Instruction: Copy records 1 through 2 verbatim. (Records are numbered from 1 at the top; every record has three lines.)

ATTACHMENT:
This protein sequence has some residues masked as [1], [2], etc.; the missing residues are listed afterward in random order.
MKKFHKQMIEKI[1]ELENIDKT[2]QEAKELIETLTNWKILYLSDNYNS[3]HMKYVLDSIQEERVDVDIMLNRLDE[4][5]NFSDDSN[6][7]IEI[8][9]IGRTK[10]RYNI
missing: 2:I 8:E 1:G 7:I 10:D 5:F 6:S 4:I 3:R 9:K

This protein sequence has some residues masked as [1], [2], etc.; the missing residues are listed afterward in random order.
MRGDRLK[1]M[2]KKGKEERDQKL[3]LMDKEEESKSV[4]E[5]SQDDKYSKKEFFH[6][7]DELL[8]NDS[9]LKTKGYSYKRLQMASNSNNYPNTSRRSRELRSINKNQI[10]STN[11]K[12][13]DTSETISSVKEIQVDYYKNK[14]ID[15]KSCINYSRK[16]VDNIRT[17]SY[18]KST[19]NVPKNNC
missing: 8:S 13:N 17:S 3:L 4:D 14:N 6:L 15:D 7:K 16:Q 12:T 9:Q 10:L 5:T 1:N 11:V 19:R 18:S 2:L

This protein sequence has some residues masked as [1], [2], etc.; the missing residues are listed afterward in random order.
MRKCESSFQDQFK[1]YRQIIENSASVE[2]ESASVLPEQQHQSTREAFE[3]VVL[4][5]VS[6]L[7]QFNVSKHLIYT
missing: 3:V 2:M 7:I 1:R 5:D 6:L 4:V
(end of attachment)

This protein sequence has some residues masked as [1], [2], etc.; the missing residues are listed afterward in random order.
MKKFHKQMIEKI[1]ELENIDKT[2]QEAKELIETLTNWKILYLSDNYNS[3]HMKYVLDSIQEERVDVDIMLNRLDE[4][5]NFSDDSN[6][7]IEI[8][9]IGRTK[10]RYNI
missing: 2:I 8:E 1:G 7:I 10:D 5:F 6:S 4:I 3:R 9:K

This protein sequence has some residues masked as [1], [2], etc.; the missing residues are listed afterward in random order.
MRGDRLK[1]M[2]KKGKEERDQKL[3]LMDKEEESKSV[4]E[5]SQDDKYSKKEFFH[6][7]DELL[8]NDS[9]LKTKGYSYKRLQMASNSNNYPNTSRRSRELRSINKNQI[10]STN[11]K[12][13]DTSETISSVKEIQVDYYKNK[14]ID[15]KSCINYSRK[16]VDNIRT[17]SY[18]KST[19]NVPKNNC
missing: 8:S 13:N 17:S 3:L 4:D 14:N 6:L 15:D 7:K 16:Q 12:T 9:Q 10:L 5:T 1:N 11:V 19:R 18:S 2:L